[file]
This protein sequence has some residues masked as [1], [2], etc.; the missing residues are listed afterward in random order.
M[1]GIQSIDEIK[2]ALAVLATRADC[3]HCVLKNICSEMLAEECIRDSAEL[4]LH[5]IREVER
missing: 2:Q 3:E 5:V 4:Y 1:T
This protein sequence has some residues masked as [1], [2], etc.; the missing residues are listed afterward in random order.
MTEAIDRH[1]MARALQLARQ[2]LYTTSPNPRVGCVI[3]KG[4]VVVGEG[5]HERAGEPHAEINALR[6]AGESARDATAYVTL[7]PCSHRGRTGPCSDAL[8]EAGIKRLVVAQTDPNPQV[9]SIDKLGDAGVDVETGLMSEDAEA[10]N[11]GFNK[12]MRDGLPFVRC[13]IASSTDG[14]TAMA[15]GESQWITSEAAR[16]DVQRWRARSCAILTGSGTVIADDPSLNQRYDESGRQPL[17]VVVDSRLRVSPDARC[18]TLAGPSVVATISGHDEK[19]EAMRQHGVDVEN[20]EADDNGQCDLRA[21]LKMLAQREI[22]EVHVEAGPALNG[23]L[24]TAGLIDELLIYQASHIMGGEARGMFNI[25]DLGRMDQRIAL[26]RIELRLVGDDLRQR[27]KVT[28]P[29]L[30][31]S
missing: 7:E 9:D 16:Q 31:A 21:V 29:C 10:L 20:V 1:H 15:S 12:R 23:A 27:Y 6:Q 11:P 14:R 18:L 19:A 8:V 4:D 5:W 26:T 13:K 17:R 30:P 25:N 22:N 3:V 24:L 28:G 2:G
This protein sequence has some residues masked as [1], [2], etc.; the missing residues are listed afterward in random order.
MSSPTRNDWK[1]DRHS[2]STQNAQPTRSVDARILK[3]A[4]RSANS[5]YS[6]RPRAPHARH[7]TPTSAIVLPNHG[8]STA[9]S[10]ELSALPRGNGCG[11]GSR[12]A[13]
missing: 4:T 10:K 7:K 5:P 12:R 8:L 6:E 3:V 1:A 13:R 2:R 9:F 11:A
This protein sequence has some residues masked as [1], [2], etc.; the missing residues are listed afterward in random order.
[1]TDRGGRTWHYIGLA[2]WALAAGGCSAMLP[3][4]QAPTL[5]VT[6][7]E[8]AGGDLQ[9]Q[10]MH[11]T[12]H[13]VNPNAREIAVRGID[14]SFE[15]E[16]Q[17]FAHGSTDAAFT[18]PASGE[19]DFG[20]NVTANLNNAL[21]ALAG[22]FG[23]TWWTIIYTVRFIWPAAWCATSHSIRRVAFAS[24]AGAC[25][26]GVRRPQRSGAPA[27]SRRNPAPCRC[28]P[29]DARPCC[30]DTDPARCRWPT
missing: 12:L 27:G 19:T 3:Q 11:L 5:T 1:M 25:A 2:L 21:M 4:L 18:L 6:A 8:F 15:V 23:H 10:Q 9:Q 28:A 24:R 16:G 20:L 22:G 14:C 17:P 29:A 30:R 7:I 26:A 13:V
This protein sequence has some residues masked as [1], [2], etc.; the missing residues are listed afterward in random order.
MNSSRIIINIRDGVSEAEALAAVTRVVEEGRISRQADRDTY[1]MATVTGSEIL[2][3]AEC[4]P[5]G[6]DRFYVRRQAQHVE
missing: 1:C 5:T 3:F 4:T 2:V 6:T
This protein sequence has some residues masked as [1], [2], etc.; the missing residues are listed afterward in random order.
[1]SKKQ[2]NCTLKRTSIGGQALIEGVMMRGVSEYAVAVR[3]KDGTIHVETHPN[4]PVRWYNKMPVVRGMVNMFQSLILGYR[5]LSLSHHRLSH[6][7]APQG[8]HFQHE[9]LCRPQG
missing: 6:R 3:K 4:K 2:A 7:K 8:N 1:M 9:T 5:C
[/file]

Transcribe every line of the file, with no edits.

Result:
This protein sequence has some residues masked as [1], [2], etc.; the missing residues are listed afterward in random order.
M[1]GIQSIDEIK[2]ALAVLATRADC[3]HCVLKNICSEMLAEECIRDSAEL[4]LH[5]IREVER
missing: 2:Q 3:E 5:V 4:Y 1:T
This protein sequence has some residues masked as [1], [2], etc.; the missing residues are listed afterward in random order.
MTEAIDRH[1]MARALQLARQ[2]LYTTSPNPRVGCVI[3]KG[4]VVVGEG[5]HERAGEPHAEINALR[6]AGESARDATAYVTL[7]PCSHRGRTGPCSDAL[8]EAGIKRLVVAQTDPNPQV[9]SIDKLGDAGVDVETGLMSEDAEA[10]N[11]GFNK[12]MRDGLPFVRC[13]IASSTDG[14]TAMA[15]GESQWITSEAAR[16]DVQRWRARSCAILTGSGTVIADDPSLNQRYDESGRQPL[17]VVVDSRLRVSPDARC[18]TLAGPSVVATISGHDEK[19]EAMRQHGVDVEN[20]EADDNGQCDLRA[21]LKMLAQREI[22]EVHVEAGPALNG[23]L[24]TAGLIDELLIYQASHIMGGEARGMFNI[25]DLGRMDQRIAL[26]RIELRLVGDDLRQR[27]KVT[28]P[29]L[30][31]S
missing: 7:E 9:D 16:Q 31:A 21:V 29:C 10:L 20:V 1:H 15:S 12:R 23:A 27:Y 6:Q 11:P 14:R 18:L 19:A 8:V 4:D 5:W 26:T 13:K 17:R 30:P 25:N 22:N 3:V 24:L 28:G 2:G
This protein sequence has some residues masked as [1], [2], etc.; the missing residues are listed afterward in random order.
MSSPTRNDWK[1]DRHS[2]STQNAQPTRSVDARILK[3]A[4]RSANS[5]YS[6]RPRAPHARH[7]TPTSAIVLPNHG[8]STA[9]S[10]ELSALPRGNGCG[11]GSR[12]A[13]
missing: 4:T 10:K 7:K 5:P 12:R 8:L 6:E 3:V 1:A 13:R 2:R 9:F 11:A
This protein sequence has some residues masked as [1], [2], etc.; the missing residues are listed afterward in random order.
[1]TDRGGRTWHYIGLA[2]WALAAGGCSAMLP[3][4]QAPTL[5]VT[6][7]E[8]AGGDLQ[9]Q[10]MH[11]T[12]H[13]VNPNAREIAVRGID[14]SFE[15]E[16]Q[17]FAHGSTDAAFT[18]PASGE[19]DFG[20]NVTANLNNAL[21]ALAG[22]FG[23]TWWTIIYTVRFIWPAAWCATSHSIRRVAFAS[24]AGAC[25][26]GVRRPQRSGAPA[27]SRRNPAPCRC[28]P[29]DARPCC[30]DTDPARCRWPT
missing: 12:L 27:G 19:T 3:Q 11:L 5:T 1:M 25:A 2:L 21:M 4:L 18:L 6:A 8:F 15:V 23:H 10:Q 9:Q 28:A 24:R 16:G 20:L 22:G 14:C 17:P 29:A 30:R 7:I 26:A 13:V
This protein sequence has some residues masked as [1], [2], etc.; the missing residues are listed afterward in random order.
MNSSRIIINIRDGVSEAEALAAVTRVVEEGRISRQADRDTY[1]MATVTGSEIL[2][3]AEC[4]P[5]G[6]DRFYVRRQAQHVE
missing: 1:C 5:T 3:F 4:T 2:V 6:T
This protein sequence has some residues masked as [1], [2], etc.; the missing residues are listed afterward in random order.
[1]SKKQ[2]NCTLKRTSIGGQALIEGVMMRGVSEYAVAVR[3]KDGTIHVETHPN[4]PVRWYNKMPVVRGMVNMFQSLILGYR[5]LSLSHHRLSH[6][7]APQG[8]HFQHE[9]LCRPQG
missing: 6:R 3:K 4:K 2:A 7:K 8:N 1:M 9:T 5:C